So, let’s do the opposite study, by shorting when the fast MA crosses over the slow MA instead and buying when crossing under. In fig 2, we observe that the profitability of the inverted MA crossover is much more robust and reliable than the supposedly “good” forward signal. This shows that in intraday trading we cannot take anything for granted and that MA crossovers no longer work in the standard way.

As a final exercise, let’s choose a stop and target for this entry signal and look what comes out. Fig 3 shows a 3D map of the profitability of the combinations. Let’s choose the hill at MAF = 60 and MAS =25, a region that seems to show a robust behaviour.

As we see in Fig 4, this entry system is quite robust along the combinations of trail stop and target. Fig 5 also shows that the trail stop level isn’t critical, but a level at 0.1% will take us out of significant drawdowns and a very good win to loss ratio, at the expense of a fewer profits and 41% percent gainers.

A trailing stop at 0.3% will triple our drawdown with only a minor increase in profitability and a percent profit increase to 45%, that in my opinion isn’t worth the while.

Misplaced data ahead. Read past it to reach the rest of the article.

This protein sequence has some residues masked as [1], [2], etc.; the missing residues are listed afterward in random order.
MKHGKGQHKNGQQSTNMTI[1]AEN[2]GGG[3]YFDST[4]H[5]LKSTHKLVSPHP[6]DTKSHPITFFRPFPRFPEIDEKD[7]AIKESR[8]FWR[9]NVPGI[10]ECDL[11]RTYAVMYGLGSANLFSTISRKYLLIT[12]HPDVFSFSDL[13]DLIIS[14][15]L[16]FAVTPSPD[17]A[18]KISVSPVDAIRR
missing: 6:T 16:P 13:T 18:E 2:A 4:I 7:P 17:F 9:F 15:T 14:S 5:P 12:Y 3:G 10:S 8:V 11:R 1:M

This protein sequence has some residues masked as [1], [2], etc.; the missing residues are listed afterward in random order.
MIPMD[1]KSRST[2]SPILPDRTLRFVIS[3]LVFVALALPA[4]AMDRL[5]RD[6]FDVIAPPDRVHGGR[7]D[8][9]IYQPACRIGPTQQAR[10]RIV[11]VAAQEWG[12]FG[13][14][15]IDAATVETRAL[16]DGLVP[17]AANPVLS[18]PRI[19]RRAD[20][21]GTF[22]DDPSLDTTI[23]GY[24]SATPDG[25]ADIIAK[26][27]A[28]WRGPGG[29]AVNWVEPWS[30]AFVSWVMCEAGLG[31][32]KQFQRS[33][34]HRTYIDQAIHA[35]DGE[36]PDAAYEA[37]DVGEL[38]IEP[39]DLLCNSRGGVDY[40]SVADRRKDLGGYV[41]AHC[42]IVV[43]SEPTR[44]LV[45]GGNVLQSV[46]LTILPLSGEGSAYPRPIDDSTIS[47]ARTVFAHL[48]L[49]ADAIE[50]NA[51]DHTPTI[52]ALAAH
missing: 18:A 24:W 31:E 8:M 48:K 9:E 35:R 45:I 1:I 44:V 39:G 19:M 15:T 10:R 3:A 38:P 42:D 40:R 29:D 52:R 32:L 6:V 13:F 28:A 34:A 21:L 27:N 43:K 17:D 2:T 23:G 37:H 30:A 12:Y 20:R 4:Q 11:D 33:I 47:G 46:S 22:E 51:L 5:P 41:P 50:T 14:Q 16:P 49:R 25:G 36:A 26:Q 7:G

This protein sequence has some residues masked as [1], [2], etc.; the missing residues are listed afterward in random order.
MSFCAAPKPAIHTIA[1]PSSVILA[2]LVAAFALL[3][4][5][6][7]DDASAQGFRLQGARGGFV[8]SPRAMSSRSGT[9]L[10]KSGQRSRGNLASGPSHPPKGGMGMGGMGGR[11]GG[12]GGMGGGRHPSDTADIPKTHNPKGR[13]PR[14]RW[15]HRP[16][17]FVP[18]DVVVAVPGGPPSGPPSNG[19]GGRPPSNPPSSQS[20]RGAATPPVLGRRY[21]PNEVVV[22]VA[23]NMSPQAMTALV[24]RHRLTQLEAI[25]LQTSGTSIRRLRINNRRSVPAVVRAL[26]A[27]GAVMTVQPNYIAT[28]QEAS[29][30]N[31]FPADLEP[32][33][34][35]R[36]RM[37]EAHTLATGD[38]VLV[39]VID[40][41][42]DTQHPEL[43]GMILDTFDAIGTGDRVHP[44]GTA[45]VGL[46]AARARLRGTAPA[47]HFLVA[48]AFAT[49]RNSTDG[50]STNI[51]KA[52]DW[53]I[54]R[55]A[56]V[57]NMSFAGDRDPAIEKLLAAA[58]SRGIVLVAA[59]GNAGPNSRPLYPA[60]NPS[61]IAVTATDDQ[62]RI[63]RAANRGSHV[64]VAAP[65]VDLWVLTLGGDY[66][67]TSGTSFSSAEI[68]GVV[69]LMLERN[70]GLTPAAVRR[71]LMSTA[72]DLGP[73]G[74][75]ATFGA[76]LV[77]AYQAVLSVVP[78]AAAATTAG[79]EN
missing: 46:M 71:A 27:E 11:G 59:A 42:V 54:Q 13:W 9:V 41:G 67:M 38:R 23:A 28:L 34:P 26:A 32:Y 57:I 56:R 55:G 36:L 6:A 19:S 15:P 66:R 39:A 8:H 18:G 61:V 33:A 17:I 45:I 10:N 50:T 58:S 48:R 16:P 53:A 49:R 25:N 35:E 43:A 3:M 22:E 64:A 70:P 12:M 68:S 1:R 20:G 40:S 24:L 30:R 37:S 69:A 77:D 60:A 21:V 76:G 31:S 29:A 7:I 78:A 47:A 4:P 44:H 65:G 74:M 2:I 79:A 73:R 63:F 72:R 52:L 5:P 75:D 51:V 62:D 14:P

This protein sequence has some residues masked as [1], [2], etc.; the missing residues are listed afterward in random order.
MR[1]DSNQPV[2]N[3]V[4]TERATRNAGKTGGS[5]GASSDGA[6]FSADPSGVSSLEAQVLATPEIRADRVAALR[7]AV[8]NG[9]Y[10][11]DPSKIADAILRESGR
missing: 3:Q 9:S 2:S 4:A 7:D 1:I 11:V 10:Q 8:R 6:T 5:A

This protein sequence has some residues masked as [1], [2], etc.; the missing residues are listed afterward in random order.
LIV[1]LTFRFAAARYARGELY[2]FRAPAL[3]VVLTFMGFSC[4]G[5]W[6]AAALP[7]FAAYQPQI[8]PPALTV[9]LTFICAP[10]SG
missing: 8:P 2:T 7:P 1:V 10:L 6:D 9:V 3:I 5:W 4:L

On the target side, we observe that the hill of profitability is reached at about 0.6 % to 0.7%.  Overall this system shows a ratio of profits to max drawdown above 5:1 when using a trailing stop of 0.1%. Below the equity curve using a 0.1% stop and 0.6% target.

Final commentary

By following the steps to evaluate an entry in an orderly manner, we started from a raw idea that showed wrong results and arrived at a possible trading system by tweaking the original idea.

We have just ended the preliminary study. Of course, further tests should be necessary and could possibly improve on our exit management, before committing any money to it.

The idea of this exercise was, of course, to use a trading platform and perform the necessary steps to test an idea, and then either discard it or transform it into a profitable signal, by examining what comes out of a rough process of optimisation, evaluating the resulting data as a whole.

Further readings from this series:

Forex Designing a Trading System (I) – Introduction to Systematic Trading

Designing a Trading System (II) – The Toolbox Part 1

Designing a Trading System (III) – The Toolbox Part 2

Designing a Trading System (V) – Testing Exits and Stops




Building Winning Algorithmic Trading Systems, Kevin J. Davey

Computer Analysis of the Futures Markets, Charles LeBeau, George Lucas

Images were taken with permission from Multicharts 11, Trading Platform